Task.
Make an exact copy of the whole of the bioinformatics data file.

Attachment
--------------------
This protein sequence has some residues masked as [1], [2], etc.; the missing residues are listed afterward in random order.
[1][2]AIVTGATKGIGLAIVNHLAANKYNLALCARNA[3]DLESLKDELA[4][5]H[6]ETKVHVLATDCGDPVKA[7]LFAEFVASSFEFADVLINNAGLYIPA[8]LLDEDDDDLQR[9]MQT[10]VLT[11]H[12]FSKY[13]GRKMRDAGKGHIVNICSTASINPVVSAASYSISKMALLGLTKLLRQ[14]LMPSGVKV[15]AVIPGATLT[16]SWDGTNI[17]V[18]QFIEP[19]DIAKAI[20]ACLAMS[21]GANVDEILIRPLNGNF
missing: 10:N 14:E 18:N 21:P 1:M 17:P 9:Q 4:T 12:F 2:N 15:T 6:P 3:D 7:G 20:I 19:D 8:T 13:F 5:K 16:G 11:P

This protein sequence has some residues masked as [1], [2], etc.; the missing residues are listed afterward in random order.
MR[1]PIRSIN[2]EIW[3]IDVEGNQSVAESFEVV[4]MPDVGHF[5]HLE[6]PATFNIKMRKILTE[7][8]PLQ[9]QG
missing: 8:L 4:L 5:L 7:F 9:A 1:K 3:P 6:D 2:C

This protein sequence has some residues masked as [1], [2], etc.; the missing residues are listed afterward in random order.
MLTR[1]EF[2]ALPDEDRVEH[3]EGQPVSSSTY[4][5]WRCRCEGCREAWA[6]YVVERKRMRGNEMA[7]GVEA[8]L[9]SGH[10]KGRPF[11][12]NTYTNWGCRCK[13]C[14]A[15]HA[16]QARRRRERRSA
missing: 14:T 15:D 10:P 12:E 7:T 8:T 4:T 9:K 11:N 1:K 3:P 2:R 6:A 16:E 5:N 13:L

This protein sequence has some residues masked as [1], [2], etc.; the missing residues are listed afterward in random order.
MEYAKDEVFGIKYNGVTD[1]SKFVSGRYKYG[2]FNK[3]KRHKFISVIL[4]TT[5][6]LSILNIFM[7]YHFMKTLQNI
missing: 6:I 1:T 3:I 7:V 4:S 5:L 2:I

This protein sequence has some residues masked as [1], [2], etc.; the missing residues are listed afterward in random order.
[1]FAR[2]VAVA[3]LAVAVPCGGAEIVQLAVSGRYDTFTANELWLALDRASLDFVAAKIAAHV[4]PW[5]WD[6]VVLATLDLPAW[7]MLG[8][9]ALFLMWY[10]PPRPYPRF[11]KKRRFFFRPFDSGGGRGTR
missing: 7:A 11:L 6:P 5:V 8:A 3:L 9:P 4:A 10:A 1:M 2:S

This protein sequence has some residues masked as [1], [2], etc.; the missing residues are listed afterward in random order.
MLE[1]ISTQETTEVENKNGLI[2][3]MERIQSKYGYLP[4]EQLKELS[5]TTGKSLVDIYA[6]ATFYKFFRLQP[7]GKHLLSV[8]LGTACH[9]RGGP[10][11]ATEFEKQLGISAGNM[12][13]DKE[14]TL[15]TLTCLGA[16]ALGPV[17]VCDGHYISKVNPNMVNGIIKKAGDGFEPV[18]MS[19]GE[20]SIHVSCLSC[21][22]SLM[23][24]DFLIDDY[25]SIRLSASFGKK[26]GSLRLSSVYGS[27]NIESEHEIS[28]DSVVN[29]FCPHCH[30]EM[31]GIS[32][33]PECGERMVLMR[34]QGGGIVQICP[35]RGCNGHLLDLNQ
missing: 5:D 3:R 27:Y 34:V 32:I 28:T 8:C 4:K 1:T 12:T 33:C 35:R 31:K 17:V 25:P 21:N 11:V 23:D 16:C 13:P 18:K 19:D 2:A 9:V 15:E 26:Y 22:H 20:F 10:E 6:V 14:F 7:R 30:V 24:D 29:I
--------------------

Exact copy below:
This protein sequence has some residues masked as [1], [2], etc.; the missing residues are listed afterward in random order.
[1][2]AIVTGATKGIGLAIVNHLAANKYNLALCARNA[3]DLESLKDELA[4][5]H[6]ETKVHVLATDCGDPVKA[7]LFAEFVASSFEFADVLINNAGLYIPA[8]LLDEDDDDLQR[9]MQT[10]VLT[11]H[12]FSKY[13]GRKMRDAGKGHIVNICSTASINPVVSAASYSISKMALLGLTKLLRQ[14]LMPSGVKV[15]AVIPGATLT[16]SWDGTNI[17]V[18]QFIEP[19]DIAKAI[20]ACLAMS[21]GANVDEILIRPLNGNF
missing: 10:N 14:E 18:N 21:P 1:M 17:P 9:Q 4:T 12:F 2:N 15:T 6:P 3:D 7:G 20:I 19:D 8:T 13:F 5:K 16:G 11:P

This protein sequence has some residues masked as [1], [2], etc.; the missing residues are listed afterward in random order.
MR[1]PIRSIN[2]EIW[3]IDVEGNQSVAESFEVV[4]MPDVGHF[5]HLE[6]PATFNIKMRKILTE[7][8]PLQ[9]QG
missing: 8:L 4:L 5:L 7:F 9:A 1:K 3:P 6:D 2:C

This protein sequence has some residues masked as [1], [2], etc.; the missing residues are listed afterward in random order.
MLTR[1]EF[2]ALPDEDRVEH[3]EGQPVSSSTY[4][5]WRCRCEGCREAWA[6]YVVERKRMRGNEMA[7]GVEA[8]L[9]SGH[10]KGRPF[11][12]NTYTNWGCRCK[13]C[14]A[15]HA[16]QARRRRERRSA
missing: 14:T 15:D 10:P 12:E 7:T 8:T 4:T 9:K 11:N 1:K 3:P 2:R 6:A 16:E 5:N 13:L

This protein sequence has some residues masked as [1], [2], etc.; the missing residues are listed afterward in random order.
MEYAKDEVFGIKYNGVTD[1]SKFVSGRYKYG[2]FNK[3]KRHKFISVIL[4]TT[5][6]LSILNIFM[7]YHFMKTLQNI
missing: 6:I 1:T 3:I 7:V 4:S 5:L 2:I

This protein sequence has some residues masked as [1], [2], etc.; the missing residues are listed afterward in random order.
[1]FAR[2]VAVA[3]LAVAVPCGGAEIVQLAVSGRYDTFTANELWLALDRASLDFVAAKIAAHV[4]PW[5]WD[6]VVLATLDLPAW[7]MLG[8][9]ALFLMWY[10]PPRPYPRF[11]KKRRFFFRPFDSGGGRGTR
missing: 7:A 11:L 6:P 5:V 8:A 3:L 9:P 4:A 10:A 1:M 2:S

This protein sequence has some residues masked as [1], [2], etc.; the missing residues are listed afterward in random order.
MLE[1]ISTQETTEVENKNGLI[2][3]MERIQSKYGYLP[4]EQLKELS[5]TTGKSLVDIYA[6]ATFYKFFRLQP[7]GKHLLSV[8]LGTACH[9]RGGP[10][11]ATEFEKQLGISAGNM[12][13]DKE[14]TL[15]TLTCLGA[16]ALGPV[17]VCDGHYISKVNPNMVNGIIKKAGDGFEPV[18]MS[19]GE[20]SIHVSCLSC[21][22]SLM[23][24]DFLIDDY[25]SIRLSASFGKK[26]GSLRLSSVYGS[27]NIESEHEIS[28]DSVVN[29]FCPHCH[30]EM[31]GIS[32][33]PECGERMVLMR[34]QGGGIVQICP[35]RGCNGHLLDLNQ
missing: 5:D 3:R 27:Y 34:V 32:I 28:T 8:C 4:K 1:T 12:T 33:C 35:R 31:K 17:V 25:P 21:N 11:V 23:D 16:C 13:P 18:K 19:D 2:A 9:V 15:E 26:Y 22:H 20:F 10:E 6:V 14:F 7:R 30:V 24:D 29:I